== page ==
Fugitive Slaves in Ancient Israel
September 10, 2011 Leave a comment
How great it is to incorporate some lessons and issues from the Bible into this blog, even for a short post tying in with something I wrote here earlier. I couldn’t resist bringing this up after studying some of the Laws of Deuteronomy earlier today. In Deuteronomy 23:16-17, Israel is given an obligation concerning the treatment of escaped slaves, reading (from the Tanakh of the Jewish Publication Society):
You shall not turn over to his master a slave who seeks refuge with you from his master. He shall live with you in any place he may choose among the settlements in your midst, wherever he pleases; you must not ill-treat him.
What a remarkable departure this is from the norm of the Ancient World. The Code of Hammurabi stipulated that all escaped slaves be returned to their owners, on pain of stiff penalties. The Fugitive Slave Law in America lasted until the end of the War Between the States. In his excellent Pentateuch & Haftorahs, the former Chief Rabbi of the United Kingdom, Joseph H. Hertz, noted in his commentary that despite the noticeable laws surrounding slaves in the Torah, slavery in Ancient Israel & Judah was appears to have been very rare. Throughout Scripture, there are no references to slave markets in the Land, and scant indeed are mentions of slaves among Israelite society.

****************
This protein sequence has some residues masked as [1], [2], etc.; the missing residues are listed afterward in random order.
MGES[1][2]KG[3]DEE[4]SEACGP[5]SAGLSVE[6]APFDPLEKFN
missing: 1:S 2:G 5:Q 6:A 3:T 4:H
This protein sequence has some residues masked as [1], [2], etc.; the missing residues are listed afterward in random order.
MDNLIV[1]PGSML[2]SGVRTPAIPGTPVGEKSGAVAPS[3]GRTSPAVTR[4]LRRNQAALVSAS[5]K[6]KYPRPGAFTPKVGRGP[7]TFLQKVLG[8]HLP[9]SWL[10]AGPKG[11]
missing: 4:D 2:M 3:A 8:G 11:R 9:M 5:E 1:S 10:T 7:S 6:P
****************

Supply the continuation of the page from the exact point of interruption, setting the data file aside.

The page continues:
The obligation to shelter escaped slaves and treat them kindly might explain this situation, along with the commandment to free slaves on the Jubilee year, as well as to release a slave upon his seventh year of service (Exodus chap. 21 and Deuteronomy chap. 15). This relates to the libertarian and humanitarian arguments I mentioned in favor of the Secession of the Confederate States of America. In the libertarian scholar Jeffery Rogers Hummel’s ‘Emancipating Slaves, Enslaving Free Men: A History of the American Civil War’, the author argues that slavery would not have lasted very long in the Confederacy, given that the United States would no doubt have quickly repealed the widely hated Fugitive Slave Law of 1850. This in turn would have created a flood of runaway slaves from the South in the direction of freedom, making slavery more costly to maintain where it existed. Famous abolitionists such as William Lloyd Garrison actually advocated before and during the war years that the free states secede from the slave states for this to happen. Hummel uses the example of Brazil, where slavery was outlawed in some areas but not in others. Free regions became such a haven for runaways that the costs of runaways on slave-owners became far too much to bear. Slavery was abandoned all over Brazil in 1888, without a shot fired. Human beings forced into slavery simply don’t start acting like cattle or pieces of furniture.
Interestingly, if unexpectedly, it seems that there is good evidence to support the position of Hummel and Garrison from the Bible itself.